Abnormal results of coagulation blood tests or fetal heart rate monitoring support the diagnosis.

Transvaginal ultrasonography is necessary if placenta previa is suspected based on transabdominal ultrasonography. Ultrasonography can show some cases of placental abruption. However, findings with either type of ultrasonography may be normal in placental abruption.

Pearls & Pitfalls

  • Normal ultrasonographic findings do not rule out placental abruption.

Treatment of Placental Abruption

  • Sometimes prompt delivery and aggressive hemodynamic supportive measures (eg, in a term pregnancy or for maternal or possible fetal instability)

  • Trial of hospitalization for observation if the pregnancy is not near term and if mother and fetus are stable

Prompt cesarean delivery is usually indicated if placental abruption plus any of the following is present:

  • Maternal hemodynamic instability

  • Nonreassuring fetal heart rate pattern

  • Term pregnancy (≥ 37 weeks); preterm delivery possibly necessary if the mother or fetus is at risk of severe morbidity or mortality

Once delivery is deemed necessary, vaginal delivery may be attempted if all of the following are present:

  • The mother is hemodynamically stable.

  • The fetal heart rate pattern is reassuring.

  • Vaginal delivery is not contraindicated (eg, by placenta previa or vasa previa).

Hospitalization and observation are advised if all of the following are present:

  • Bleeding does not threaten the life of the mother or fetus.

  • The fetal heart rate pattern is reassuring.

  • The pregnancy is preterm (< 37 weeks).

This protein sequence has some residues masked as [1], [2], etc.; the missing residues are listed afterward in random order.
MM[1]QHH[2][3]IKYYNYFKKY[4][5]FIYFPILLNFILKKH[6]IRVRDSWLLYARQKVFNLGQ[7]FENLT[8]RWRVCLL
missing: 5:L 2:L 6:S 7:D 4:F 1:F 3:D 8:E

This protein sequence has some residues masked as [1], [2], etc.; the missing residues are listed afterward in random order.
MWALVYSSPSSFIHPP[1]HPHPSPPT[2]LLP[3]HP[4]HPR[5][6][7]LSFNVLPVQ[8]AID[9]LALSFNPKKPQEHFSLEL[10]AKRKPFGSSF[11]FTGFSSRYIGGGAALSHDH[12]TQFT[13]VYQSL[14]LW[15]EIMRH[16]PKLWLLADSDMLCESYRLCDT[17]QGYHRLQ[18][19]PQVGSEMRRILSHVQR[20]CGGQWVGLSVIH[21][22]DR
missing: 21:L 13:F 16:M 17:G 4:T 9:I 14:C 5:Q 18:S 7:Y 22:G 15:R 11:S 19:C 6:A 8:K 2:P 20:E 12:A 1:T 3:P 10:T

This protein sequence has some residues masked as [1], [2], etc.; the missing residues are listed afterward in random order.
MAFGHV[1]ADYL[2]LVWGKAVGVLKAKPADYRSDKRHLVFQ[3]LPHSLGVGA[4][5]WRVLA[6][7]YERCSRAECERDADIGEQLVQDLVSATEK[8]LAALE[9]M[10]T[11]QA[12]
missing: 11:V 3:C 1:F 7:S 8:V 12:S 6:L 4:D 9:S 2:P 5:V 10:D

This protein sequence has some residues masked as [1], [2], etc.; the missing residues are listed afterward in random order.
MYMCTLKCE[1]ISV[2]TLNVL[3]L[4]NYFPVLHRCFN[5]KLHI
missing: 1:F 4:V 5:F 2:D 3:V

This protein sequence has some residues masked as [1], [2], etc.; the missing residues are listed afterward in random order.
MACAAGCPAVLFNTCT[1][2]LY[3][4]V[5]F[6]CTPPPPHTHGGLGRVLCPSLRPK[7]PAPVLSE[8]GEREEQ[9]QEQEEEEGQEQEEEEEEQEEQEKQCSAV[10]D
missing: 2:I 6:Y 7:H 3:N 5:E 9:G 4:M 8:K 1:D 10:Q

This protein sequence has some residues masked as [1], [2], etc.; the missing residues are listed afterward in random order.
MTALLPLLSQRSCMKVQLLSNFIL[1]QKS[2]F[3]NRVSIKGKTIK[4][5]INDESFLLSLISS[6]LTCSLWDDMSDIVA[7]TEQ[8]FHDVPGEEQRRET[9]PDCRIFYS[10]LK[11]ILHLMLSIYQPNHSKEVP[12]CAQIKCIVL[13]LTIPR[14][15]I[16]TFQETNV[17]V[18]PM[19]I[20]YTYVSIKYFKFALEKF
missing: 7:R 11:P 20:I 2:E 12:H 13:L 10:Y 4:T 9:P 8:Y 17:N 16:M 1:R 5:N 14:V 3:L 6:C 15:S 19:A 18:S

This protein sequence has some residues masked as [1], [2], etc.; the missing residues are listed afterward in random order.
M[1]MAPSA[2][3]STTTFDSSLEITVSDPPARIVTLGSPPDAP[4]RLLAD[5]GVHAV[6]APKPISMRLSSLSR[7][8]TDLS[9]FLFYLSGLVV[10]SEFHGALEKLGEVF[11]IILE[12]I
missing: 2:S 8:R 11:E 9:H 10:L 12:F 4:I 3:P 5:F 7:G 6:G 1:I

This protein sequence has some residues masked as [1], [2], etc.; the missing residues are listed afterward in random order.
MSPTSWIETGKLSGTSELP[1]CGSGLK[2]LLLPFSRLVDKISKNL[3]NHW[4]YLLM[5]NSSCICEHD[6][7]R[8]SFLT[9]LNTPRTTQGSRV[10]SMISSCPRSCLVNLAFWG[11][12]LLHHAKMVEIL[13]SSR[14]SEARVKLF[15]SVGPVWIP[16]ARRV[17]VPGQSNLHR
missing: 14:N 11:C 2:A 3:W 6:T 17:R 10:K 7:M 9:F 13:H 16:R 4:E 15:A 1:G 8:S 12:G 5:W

This approach ensures that mother and fetus can be closely monitored and, if needed, rapidly treated. Women should be advised to refrain from sexual intercourse.

Corticosteroids should be considered (to accelerate fetal lung maturity) if gestational age is < 34 weeks. Corticosteroids may also be given if all of the following are present:

If bleeding resolves and maternal and fetal status remains stable, ambulation and usually hospital discharge are allowed. If bleeding continues or if status deteriorates, prompt cesarean delivery may be indicated.

Complications of placental abruption (eg, shock, DIC) are managed with aggressive replacement of blood and blood products.

Treatment reference

Key Points

  • Placental abruption is premature separation of the placenta from the uterus and can be an obstetric emergency.

  • It typically manifests as uterine bleeding and uterine pain or tenderness; bleeding varies in volume and acuity and, if the abruption is concealed, may be absent.

  • Diagnose based on characteristic symptoms and signs.

  • Ultrasonography can show some cases of abruption; results of abnormal coagulation blood tests or fetal heart rate monitoring support the diagnosis.

  • Manage with prompt cesarean delivery if maternal or fetal stability is threatened or if pregnancy is at term.

  • Consider vaginal delivery if mother and fetus are stable and pregnancy is at term.

Drugs Mentioned In This Article

Drug Name Select Trade
Adbeon, Alphatrex, Beta 1 Kit, Beta Derm , Betanate , Betatrex, Beta-Val, BSP 0820, Celestone, Del-Beta , Diprolene, Diprolene AF, Diprosone, Luxiq Foam, Maxivate, ReadySharp Betamethasone, Sernivo, Valisone
NOTE: This is the Professional Version. CONSUMERS: View Consumer Version